A sodden gray sky hangs low as the sad back-lots of Camden fly past Bubbles' tired eyes. With her head against the train window, an urban blight picture show rolls by. Loading docks, scrap-yards, chain link fences topped with concertina wire, tenement rows with laundry hanging from clotheslines, a dog on a chain lying in the dirt, all of it flashing by, glimpses of neglect and decay, as the train rattles along the tracks. The unrelenting browns and grays of brick and concrete are occasionally broken by splashes of graffiti. Does anybody do graffiti anymore? The clattering, dark funk of Dark Magus, Miles Davis' 1974 live album creates a fitting soundtrack in her headphones as she rides east on the Lindenwold High Speed Line commuter train. As the tired and beaten carcass of the city of Camden gives way to the working class neighborhoods of Collingswood and Westmont, Bubbles switches her playlist to the more elegant sounds of the E.S.P. album, with Miles' second great quintet. Closing her eyes, she can picture Miles and the band in their sharp Italian suits, intense and stoic.

Soon she'll be arriving in Haddonfield, where she'll get off and walk the few blocks to her mother's house. Surrounded by the soulless suburbia of South Jersey, Haddonfield is a town with a pedigree. With its colonial-era homes, lush tree-lined streets, and an old-fashioned main street with small shops and businesses, the town has a sense of permanence. She and her mother had come here eleven years ago. At that time, her mother, Carole Callahan, Ph. D., was looking for the right place to settle and begin her practice as a psychologist. One day, the two were on a round-a-bout route to the Jersey shore, when they found themselves passing through the town. Her mother stopped the car, got out on the sidewalk and, turning slowly, coolly surveyed the downtown. Bubbles rolled down the window and asked her mother if something was wrong. Her mother looked at her and said,

"Under the surface gentility, I sense seething repression, deep-seated emotional detachment and unfulfilled ambitions. And money. All the key ingredients. Let's find a realtor."

That's her Mom. Pragmatic.

As she approaches the small but elegant house her mother kept as her home and her office, she pauses on the walk. Checking herself over, she knows her mother will have something to say about her outfit. Maybe the sheepskin vest was a little much. Fuck it. She was here to ask for money to get a car. She reminded herself to stay on subject and not get defensive. Here goes.

"Bubbles, dear! You're right on time! Is this part of the new regime? Punctuality, responsibility, a job . . .?"

"Hi, Mother, I love you too. I told you, the job is on a trial basis, and as I mentioned, it's in Princeton. I need a car."

"OK, OK, a reliable means of transportation. We'll get to that. Tell me a little about this job."

"Well, it's as a design assistant. I'll be doing a little of everything, from page layout, to hands-on design. It's a great opportunity to learn a lot. The head design guy, I think he's a part owner too, he's kinda wacky, but it's not a stuffy place at all. Everybody works real hard, but they look like they're enjoying it."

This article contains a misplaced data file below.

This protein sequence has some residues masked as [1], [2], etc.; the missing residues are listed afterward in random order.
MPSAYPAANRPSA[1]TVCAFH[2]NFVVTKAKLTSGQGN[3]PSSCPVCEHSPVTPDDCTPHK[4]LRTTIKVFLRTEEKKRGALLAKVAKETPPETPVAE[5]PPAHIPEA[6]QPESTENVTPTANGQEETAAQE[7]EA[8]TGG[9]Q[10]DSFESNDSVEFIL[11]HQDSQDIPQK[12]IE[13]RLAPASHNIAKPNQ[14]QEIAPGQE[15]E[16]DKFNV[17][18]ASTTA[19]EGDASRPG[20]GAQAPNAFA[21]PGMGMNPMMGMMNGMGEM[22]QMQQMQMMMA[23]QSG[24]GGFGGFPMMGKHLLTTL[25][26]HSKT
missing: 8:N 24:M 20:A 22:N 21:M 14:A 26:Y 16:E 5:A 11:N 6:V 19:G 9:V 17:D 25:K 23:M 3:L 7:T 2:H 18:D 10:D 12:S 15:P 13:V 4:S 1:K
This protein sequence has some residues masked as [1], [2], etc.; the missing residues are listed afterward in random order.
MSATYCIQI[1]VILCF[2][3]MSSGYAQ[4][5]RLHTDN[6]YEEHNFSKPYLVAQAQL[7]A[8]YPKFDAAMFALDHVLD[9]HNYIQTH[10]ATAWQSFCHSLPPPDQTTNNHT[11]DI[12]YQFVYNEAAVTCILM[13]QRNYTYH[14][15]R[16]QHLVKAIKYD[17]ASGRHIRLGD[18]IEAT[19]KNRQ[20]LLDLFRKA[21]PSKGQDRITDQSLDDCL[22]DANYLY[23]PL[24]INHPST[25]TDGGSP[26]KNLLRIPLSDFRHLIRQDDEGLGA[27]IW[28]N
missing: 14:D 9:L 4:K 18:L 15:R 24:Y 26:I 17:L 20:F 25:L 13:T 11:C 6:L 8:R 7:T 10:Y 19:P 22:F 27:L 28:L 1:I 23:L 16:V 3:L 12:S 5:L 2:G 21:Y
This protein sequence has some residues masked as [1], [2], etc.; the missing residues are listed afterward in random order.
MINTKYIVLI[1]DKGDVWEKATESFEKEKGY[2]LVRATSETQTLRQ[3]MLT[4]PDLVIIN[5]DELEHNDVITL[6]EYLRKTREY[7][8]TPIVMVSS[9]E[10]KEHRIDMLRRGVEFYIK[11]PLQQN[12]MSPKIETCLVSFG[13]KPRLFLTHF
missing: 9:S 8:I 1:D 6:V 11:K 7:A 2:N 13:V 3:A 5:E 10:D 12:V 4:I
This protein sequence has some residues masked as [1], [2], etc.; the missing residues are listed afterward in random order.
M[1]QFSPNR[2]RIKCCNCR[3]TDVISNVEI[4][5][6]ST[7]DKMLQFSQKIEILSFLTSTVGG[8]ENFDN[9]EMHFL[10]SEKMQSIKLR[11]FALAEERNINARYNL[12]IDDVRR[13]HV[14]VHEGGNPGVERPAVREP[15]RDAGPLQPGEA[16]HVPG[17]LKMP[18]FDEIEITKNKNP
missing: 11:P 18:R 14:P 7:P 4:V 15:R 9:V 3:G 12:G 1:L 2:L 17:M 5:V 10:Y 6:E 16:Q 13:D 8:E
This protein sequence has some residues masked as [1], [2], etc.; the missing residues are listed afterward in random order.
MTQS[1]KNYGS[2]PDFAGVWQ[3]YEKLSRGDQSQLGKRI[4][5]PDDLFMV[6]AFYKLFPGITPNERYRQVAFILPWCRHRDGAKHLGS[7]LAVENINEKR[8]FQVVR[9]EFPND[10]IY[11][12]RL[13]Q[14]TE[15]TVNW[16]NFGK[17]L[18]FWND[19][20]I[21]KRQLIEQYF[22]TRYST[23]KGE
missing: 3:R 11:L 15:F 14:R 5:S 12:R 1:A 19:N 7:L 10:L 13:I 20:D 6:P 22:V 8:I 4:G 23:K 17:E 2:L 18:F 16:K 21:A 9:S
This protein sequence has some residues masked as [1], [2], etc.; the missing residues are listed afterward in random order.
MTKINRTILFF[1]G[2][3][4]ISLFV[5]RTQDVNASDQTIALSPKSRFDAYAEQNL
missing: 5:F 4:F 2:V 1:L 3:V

Her mother leans forward in the big chair, legs crossed, elbow on her knee, chin resting on her thumb. Tapping her cheek with her finger, through her narrowed eyes she examines Bubbles from head to toe. Intimidating. Bubbles wonders if her mother's clients feel this way.

"Bubbles, the velvet pants, the sheepskin, the scarfs, the kinky boots . . . you look like you're auditioning for an episode of Starsky and Hutch."

"Oh, I KNEW that was coming! Look, can we just talk about the job? I mean, this is really important to me!"

"You're right. Cheap shot. Listen, the car is not a problem. We'll pick something out, something economical and sensible, I'll hold the title, and we'll work out a payment plan for you. However, Princeton's kind of far to travel from Philly everyday, isn't it?"

"No, it isn't, I mean, well, it might be, but you remember how when we got to Haddonfield you knew it was the right place? Well, I feel that way about this job, too."

"All right, dear. Fair enough. When are you expected to start?"

"Well, Sam—the design guy—said he needed someone in about ten days. But he said if I call on Monday, the job is mine."

"Then tomorrow we go car shopping. So, this seems to call for a little celebration. Would you like to have a glass of wine with me, dear?"

"Oh, that sounds great. Mother, this . . . this really means a lot to me. Things have been weird lately. But good. Weird and good."

Bubbles laughs.

"Well, weird and good sounds like it adds up to . . . interesting. Life should be interesting, right, dear? Here's your wine."

"Thanks. Um, I gotta have a cigarette."

"Outside, outside. C'mon, let's go out on the patio."

Carole, short and trim, auburn hair, neatly dressed in pressed jeans and a white button-down shirt, and Bubbles, nothing but legs and a shock of dark brown hair, resplendent in her funky 70's jive attire, share some wine and begin to relax. It was the two of them, single mother and her daughter, against the world when Bubbles was young. Later came the typical friction between the two as she reached her teens. Now, they were testing the waters of a new relationship, as friends.



Bubbles Meets the Prince of Darkness
International Assholes' Day
Bubbles Runs the Voodoo Down
Bubbles Takes a Magic Carpet Ride
Big Brown lets Bubbles Down
Bubbles, Baked and Fried
Bubbles, Biff and Binny
Bubbles and the 99 cent Epiphany
Bubbles' Trip To See the Doctor
The Doctor and the Prince of Darkness Meet Again
The Doctor and the Naked Glory
More Troubles for Bubbles
What a Lame Vacation
Cristo Redentor
In Careless Act, 17 Drown, 3 Survive.

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